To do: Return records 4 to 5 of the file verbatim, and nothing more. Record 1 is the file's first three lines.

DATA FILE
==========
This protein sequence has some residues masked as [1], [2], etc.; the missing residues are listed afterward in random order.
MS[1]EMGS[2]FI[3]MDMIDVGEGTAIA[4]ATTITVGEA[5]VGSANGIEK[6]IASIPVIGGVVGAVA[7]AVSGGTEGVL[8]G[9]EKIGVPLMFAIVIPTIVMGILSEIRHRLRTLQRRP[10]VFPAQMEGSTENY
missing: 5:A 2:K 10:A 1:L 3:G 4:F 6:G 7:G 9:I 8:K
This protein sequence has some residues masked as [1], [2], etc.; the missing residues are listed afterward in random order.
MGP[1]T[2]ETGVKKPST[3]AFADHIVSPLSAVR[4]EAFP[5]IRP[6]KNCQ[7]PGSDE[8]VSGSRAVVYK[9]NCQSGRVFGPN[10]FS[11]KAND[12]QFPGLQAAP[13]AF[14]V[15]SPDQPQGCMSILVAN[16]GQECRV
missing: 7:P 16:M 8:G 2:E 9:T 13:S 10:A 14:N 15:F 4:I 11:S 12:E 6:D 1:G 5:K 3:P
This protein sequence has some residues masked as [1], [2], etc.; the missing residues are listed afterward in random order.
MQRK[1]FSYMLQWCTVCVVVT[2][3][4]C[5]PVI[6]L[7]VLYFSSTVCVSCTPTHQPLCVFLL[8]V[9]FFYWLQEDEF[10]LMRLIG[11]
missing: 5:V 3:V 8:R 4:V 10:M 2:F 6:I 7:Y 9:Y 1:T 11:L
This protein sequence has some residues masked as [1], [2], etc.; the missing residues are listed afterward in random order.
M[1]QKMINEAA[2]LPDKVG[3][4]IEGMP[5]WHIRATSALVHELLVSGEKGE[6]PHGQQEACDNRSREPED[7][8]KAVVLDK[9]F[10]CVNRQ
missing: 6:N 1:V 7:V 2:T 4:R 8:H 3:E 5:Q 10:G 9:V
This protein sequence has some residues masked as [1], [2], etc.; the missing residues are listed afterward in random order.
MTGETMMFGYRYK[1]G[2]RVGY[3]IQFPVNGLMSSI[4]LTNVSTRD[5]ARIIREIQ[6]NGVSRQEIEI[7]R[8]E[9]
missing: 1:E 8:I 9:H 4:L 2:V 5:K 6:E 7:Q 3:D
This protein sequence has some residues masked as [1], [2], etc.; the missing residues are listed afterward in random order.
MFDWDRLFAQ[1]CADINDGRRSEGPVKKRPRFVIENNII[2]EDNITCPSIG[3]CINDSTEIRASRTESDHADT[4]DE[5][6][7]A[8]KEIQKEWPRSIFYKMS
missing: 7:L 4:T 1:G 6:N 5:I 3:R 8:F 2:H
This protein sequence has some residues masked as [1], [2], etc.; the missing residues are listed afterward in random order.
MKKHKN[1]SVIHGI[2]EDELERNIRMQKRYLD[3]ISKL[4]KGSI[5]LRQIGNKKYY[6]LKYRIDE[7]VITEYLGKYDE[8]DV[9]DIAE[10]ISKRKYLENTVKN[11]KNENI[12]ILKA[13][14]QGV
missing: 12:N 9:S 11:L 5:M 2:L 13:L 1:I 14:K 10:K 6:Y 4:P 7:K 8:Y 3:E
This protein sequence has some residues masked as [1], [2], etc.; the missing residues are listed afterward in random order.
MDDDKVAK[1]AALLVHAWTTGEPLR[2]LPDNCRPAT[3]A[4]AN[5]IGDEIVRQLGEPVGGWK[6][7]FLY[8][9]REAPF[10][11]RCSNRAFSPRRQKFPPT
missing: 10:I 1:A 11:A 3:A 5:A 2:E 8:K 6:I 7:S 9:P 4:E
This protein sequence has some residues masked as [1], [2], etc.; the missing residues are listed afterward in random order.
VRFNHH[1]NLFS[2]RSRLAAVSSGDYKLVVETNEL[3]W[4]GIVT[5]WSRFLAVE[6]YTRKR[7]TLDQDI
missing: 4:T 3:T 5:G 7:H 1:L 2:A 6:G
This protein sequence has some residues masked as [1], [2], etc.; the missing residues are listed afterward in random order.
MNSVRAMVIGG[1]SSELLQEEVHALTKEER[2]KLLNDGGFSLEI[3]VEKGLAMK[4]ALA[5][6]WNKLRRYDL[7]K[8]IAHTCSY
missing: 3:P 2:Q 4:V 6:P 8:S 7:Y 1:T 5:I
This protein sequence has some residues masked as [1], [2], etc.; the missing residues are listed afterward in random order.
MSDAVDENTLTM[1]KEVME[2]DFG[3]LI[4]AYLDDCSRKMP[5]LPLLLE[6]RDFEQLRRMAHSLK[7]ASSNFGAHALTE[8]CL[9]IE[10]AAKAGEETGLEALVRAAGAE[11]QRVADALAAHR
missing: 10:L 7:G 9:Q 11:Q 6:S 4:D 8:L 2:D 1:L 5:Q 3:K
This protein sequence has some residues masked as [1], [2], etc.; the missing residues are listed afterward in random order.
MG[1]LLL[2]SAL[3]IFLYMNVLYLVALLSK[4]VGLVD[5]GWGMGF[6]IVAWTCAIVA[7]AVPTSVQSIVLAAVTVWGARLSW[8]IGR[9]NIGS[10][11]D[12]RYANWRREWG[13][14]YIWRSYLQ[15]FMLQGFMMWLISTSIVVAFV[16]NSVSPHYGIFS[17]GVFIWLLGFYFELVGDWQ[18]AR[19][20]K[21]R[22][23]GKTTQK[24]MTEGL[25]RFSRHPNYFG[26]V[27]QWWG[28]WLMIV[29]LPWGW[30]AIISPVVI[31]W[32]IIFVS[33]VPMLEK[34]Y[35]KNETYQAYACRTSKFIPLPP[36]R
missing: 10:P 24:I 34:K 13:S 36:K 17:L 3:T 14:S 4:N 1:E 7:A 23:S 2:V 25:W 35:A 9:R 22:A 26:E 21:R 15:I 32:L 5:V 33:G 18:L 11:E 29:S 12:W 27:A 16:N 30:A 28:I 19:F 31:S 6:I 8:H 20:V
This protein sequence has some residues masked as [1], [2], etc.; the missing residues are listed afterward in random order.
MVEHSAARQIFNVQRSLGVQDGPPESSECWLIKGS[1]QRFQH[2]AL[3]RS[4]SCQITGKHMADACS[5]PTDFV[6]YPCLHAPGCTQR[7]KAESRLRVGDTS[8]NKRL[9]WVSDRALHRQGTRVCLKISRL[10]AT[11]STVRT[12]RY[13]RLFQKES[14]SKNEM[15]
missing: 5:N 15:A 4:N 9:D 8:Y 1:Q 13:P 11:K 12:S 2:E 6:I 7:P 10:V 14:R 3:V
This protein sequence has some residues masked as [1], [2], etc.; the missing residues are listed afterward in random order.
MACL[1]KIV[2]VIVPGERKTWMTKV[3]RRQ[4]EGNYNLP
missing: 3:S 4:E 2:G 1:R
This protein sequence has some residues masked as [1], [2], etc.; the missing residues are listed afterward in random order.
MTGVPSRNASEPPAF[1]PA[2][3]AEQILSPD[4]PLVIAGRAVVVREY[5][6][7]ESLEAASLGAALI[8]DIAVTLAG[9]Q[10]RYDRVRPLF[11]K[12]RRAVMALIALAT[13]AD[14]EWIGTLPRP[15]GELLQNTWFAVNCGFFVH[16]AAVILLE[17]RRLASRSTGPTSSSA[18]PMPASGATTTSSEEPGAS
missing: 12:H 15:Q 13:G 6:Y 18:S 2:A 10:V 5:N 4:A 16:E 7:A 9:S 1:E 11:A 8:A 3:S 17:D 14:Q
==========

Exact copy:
This protein sequence has some residues masked as [1], [2], etc.; the missing residues are listed afterward in random order.
M[1]QKMINEAA[2]LPDKVG[3][4]IEGMP[5]WHIRATSALVHELLVSGEKGE[6]PHGQQEACDNRSREPED[7][8]KAVVLDK[9]F[10]CVNRQ
missing: 6:N 1:V 7:V 2:T 4:R 8:H 3:E 5:Q 10:G 9:V
This protein sequence has some residues masked as [1], [2], etc.; the missing residues are listed afterward in random order.
MTGETMMFGYRYK[1]G[2]RVGY[3]IQFPVNGLMSSI[4]LTNVSTRD[5]ARIIREIQ[6]NGVSRQEIEI[7]R[8]E[9]
missing: 1:E 8:I 9:H 4:L 2:V 5:K 6:E 7:Q 3:D